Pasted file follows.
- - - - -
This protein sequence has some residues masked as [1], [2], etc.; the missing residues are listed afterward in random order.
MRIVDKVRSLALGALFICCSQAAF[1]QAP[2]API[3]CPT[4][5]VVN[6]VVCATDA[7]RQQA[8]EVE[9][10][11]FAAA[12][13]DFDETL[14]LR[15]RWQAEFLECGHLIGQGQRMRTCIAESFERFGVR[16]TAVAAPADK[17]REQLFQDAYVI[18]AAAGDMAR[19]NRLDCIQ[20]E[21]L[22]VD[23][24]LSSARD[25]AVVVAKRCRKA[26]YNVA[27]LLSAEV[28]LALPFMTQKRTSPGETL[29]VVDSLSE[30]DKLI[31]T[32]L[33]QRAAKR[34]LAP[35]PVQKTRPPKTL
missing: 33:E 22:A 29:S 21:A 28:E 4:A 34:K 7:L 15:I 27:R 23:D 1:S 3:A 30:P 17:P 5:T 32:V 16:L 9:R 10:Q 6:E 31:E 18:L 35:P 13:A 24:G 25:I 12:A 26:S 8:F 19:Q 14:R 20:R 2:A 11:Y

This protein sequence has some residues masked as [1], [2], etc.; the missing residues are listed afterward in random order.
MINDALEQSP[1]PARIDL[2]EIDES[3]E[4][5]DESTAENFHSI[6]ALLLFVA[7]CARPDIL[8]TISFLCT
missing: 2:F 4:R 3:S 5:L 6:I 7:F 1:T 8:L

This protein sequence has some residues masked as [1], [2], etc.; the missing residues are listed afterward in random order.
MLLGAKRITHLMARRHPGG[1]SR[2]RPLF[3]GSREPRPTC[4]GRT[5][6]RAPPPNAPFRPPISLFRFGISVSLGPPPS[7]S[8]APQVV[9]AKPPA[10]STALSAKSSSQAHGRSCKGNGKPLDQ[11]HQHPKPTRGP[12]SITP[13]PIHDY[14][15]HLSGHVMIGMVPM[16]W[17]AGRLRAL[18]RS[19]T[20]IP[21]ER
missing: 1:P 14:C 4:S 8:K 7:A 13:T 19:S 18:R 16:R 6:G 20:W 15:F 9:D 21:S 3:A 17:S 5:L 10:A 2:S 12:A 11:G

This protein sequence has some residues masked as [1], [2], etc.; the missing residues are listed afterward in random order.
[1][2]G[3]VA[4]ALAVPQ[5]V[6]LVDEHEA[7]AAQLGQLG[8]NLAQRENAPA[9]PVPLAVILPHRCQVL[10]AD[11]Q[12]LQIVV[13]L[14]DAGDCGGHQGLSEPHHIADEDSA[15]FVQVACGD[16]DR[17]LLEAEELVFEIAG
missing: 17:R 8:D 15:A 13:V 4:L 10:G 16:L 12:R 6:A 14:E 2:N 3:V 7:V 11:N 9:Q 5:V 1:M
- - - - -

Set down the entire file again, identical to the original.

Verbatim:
This protein sequence has some residues masked as [1], [2], etc.; the missing residues are listed afterward in random order.
MRIVDKVRSLALGALFICCSQAAF[1]QAP[2]API[3]CPT[4][5]VVN[6]VVCATDA[7]RQQA[8]EVE[9][10][11]FAAA[12][13]DFDETL[14]LR[15]RWQAEFLECGHLIGQGQRMRTCIAESFERFGVR[16]TAVAAPADK[17]REQLFQDAYVI[18]AAAGDMAR[19]NRLDCIQ[20]E[21]L[22]VD[23][24]LSSARD[25]AVVVAKRCRKA[26]YNVA[27]LLSAEV[28]LALPFMTQKRTSPGETL[29]VVDSLSE[30]DKLI[31]T[32]L[33]QRAAKR[34]LAP[35]PVQKTRPPKTL
missing: 33:E 22:A 29:S 21:A 28:E 4:A 34:K 7:L 15:I 27:R 23:D 1:S 3:A 30:P 17:P 5:T 32:V 16:L 9:R 10:Q 6:E 31:E 18:L 35:P 13:A 24:G 25:I 12:A 26:S 8:F 19:Q 14:R 20:R 2:A 11:Y

This protein sequence has some residues masked as [1], [2], etc.; the missing residues are listed afterward in random order.
MINDALEQSP[1]PARIDL[2]EIDES[3]E[4][5]DESTAENFHSI[6]ALLLFVA[7]CARPDIL[8]TISFLCT
missing: 2:F 4:R 3:S 5:L 6:I 7:F 1:T 8:L

This protein sequence has some residues masked as [1], [2], etc.; the missing residues are listed afterward in random order.
MLLGAKRITHLMARRHPGG[1]SR[2]RPLF[3]GSREPRPTC[4]GRT[5][6]RAPPPNAPFRPPISLFRFGISVSLGPPPS[7]S[8]APQVV[9]AKPPA[10]STALSAKSSSQAHGRSCKGNGKPLDQ[11]HQHPKPTRGP[12]SITP[13]PIHDY[14][15]HLSGHVMIGMVPM[16]W[17]AGRLRAL[18]RS[19]T[20]IP[21]ER
missing: 1:P 14:C 4:S 8:K 7:A 13:T 19:S 18:R 16:R 6:G 20:W 15:F 9:D 21:S 3:A 17:S 5:L 10:A 2:S 12:A 11:G

This protein sequence has some residues masked as [1], [2], etc.; the missing residues are listed afterward in random order.
[1][2]G[3]VA[4]ALAVPQ[5]V[6]LVDEHEA[7]AAQLGQLG[8]NLAQRENAPA[9]PVPLAVILPHRCQVL[10]AD[11]Q[12]LQIVV[13]L[14]DAGDCGGHQGLSEPHHIADEDSA[15]FVQVACGD[16]DR[17]LLEAEELVFEIAG
missing: 17:R 8:D 15:A 13:V 4:L 10:G 16:L 12:R 6:A 14:E 2:N 3:V 7:V 11:N 9:Q 5:V 1:M